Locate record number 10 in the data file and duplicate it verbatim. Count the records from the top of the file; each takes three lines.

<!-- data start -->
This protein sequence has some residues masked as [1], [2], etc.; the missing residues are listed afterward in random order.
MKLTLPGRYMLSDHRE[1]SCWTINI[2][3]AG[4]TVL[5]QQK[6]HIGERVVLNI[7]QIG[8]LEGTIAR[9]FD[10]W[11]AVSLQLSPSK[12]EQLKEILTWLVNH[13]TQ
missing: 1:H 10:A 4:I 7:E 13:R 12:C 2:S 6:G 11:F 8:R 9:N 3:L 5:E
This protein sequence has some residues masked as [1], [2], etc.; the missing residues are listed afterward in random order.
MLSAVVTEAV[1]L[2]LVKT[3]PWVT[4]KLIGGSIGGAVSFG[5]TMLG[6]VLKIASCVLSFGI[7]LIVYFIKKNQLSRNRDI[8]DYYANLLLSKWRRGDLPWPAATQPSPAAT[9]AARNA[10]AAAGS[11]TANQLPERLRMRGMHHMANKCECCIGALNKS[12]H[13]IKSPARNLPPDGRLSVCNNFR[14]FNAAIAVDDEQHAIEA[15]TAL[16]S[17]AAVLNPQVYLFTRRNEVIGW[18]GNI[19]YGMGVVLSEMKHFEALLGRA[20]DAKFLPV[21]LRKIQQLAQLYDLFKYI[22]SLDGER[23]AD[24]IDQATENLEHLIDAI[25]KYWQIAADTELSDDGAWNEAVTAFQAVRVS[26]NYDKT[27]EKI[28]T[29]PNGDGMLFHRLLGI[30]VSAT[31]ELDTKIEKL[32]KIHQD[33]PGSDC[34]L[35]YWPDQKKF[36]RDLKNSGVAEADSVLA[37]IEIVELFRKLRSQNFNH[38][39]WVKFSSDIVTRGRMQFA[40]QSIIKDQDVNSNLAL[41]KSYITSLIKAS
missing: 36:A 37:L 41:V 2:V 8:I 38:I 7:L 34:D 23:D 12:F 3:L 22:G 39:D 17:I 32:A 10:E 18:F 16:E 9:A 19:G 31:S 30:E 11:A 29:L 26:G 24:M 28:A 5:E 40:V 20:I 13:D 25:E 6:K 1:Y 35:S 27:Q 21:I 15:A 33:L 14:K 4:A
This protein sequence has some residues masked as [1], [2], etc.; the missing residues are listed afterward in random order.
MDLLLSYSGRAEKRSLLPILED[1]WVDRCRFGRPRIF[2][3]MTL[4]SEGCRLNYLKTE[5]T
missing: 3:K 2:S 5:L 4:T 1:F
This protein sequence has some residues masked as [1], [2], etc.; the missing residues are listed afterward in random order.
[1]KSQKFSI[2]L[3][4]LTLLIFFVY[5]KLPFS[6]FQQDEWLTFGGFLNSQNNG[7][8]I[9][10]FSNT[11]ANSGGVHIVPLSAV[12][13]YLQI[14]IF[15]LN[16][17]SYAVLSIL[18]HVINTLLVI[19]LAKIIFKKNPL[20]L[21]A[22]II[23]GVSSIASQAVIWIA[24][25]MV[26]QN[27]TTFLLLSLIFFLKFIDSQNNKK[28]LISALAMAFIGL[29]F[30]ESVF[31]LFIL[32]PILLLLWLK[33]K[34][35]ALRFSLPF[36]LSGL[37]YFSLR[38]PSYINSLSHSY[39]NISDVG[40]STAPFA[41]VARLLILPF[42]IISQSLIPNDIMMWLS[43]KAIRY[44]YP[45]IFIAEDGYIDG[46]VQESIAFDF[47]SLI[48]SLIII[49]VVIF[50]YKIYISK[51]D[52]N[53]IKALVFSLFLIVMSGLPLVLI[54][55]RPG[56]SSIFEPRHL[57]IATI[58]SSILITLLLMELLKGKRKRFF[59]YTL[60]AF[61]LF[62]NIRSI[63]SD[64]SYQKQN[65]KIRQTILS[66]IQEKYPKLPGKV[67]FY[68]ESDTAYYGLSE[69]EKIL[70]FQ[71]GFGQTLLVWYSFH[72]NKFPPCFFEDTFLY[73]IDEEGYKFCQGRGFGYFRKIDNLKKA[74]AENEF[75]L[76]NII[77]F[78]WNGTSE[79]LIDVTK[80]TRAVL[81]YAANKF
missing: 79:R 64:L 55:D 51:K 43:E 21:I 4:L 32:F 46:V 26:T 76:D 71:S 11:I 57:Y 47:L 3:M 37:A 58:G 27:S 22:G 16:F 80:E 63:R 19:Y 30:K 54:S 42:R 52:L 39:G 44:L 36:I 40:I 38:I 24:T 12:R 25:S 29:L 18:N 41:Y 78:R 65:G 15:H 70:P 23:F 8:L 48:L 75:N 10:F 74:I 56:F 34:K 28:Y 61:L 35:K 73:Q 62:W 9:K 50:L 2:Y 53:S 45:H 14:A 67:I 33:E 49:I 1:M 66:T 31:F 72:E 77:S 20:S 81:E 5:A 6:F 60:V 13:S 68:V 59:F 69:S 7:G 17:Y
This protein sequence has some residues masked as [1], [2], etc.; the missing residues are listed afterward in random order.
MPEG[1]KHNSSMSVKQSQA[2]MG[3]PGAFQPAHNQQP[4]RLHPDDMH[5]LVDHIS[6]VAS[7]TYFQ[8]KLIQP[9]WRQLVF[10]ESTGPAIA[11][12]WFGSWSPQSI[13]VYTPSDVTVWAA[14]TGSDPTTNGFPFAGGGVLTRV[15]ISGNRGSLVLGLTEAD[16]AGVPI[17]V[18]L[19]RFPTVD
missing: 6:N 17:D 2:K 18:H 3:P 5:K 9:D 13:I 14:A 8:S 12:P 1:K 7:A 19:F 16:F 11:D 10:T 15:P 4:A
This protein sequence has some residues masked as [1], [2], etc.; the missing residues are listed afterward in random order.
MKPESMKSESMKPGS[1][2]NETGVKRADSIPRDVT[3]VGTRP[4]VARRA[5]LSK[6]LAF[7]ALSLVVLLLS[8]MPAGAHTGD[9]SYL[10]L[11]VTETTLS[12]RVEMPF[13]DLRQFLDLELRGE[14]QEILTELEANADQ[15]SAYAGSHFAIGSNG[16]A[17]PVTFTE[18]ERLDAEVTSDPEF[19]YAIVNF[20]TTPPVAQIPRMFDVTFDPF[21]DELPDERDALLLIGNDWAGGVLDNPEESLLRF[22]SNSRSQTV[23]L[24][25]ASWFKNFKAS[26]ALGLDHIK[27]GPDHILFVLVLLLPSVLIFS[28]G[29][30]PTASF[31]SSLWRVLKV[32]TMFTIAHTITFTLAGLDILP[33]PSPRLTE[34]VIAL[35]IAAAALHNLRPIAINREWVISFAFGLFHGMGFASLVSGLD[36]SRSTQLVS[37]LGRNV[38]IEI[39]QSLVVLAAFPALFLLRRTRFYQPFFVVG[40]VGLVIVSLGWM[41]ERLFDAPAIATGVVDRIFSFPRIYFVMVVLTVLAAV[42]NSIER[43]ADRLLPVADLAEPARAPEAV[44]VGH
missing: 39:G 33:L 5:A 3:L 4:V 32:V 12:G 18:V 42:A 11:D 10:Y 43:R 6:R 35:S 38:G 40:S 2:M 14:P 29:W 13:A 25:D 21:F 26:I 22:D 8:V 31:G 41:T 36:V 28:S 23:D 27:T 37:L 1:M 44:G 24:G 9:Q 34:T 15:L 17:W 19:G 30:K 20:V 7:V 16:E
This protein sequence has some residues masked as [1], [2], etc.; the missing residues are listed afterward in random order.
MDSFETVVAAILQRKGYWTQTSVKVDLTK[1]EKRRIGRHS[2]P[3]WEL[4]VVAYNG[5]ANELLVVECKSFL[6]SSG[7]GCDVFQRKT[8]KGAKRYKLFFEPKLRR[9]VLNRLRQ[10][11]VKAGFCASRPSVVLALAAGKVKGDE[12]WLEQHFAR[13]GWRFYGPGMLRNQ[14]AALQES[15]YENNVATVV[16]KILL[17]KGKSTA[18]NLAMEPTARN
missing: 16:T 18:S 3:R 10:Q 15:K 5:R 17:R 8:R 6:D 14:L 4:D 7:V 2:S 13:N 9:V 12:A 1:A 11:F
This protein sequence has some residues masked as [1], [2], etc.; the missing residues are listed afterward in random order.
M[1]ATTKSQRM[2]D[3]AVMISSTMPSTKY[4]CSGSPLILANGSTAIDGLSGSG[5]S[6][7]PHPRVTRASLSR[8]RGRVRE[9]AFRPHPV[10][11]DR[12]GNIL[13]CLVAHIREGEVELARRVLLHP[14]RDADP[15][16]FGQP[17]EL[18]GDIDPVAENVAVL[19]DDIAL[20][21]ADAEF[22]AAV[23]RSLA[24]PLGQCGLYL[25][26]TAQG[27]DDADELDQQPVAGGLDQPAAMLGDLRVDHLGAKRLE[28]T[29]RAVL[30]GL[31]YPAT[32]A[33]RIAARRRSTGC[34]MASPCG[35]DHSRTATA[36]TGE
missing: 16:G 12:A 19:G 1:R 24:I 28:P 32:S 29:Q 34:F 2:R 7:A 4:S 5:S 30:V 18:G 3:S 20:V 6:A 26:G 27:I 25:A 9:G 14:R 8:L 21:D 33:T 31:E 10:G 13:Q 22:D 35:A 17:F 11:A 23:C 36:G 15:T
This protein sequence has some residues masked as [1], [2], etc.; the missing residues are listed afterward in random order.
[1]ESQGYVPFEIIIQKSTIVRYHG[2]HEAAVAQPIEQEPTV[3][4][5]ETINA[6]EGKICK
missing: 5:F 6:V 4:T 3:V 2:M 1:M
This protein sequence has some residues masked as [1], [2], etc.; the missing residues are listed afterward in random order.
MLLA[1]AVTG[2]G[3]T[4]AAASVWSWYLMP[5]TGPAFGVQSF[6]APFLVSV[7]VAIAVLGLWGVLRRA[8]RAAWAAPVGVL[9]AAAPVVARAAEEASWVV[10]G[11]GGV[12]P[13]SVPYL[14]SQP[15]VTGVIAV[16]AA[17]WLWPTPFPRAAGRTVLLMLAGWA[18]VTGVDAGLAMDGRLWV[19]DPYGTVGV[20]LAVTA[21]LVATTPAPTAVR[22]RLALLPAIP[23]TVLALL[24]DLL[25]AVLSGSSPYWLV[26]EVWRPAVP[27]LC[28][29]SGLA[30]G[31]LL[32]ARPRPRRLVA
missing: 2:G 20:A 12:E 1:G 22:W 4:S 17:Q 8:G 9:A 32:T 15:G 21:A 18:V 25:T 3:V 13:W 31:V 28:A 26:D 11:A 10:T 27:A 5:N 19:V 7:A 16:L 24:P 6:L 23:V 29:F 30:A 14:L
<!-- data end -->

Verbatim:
This protein sequence has some residues masked as [1], [2], etc.; the missing residues are listed afterward in random order.
MLLA[1]AVTG[2]G[3]T[4]AAASVWSWYLMP[5]TGPAFGVQSF[6]APFLVSV[7]VAIAVLGLWGVLRRA[8]RAAWAAPVGVL[9]AAAPVVARAAEEASWVV[10]G[11]GGV[12]P[13]SVPYL[14]SQP[15]VTGVIAV[16]AA[17]WLWPTPFPRAAGRTVLLMLAGWA[18]VTGVDAGLAMDGRLWV[19]DPYGTVGV[20]LAVTA[21]LVATTPAPTAVR[22]RLALLPAIP[23]TVLALL[24]DLL[25]AVLSGSSPYWLV[26]EVWRPAVP[27]LC[28][29]SGLA[30]G[31]LL[32]ARPRPRRLVA
missing: 2:G 20:A 12:E 1:G 22:W 4:S 17:Q 8:G 9:A 32:T 15:G 21:A 18:V 25:T 3:V 13:W 31:V 28:A 26:D 11:A 10:T 27:A 5:N 19:V 7:A 16:L 24:P 6:L 23:V 29:F 30:A 14:L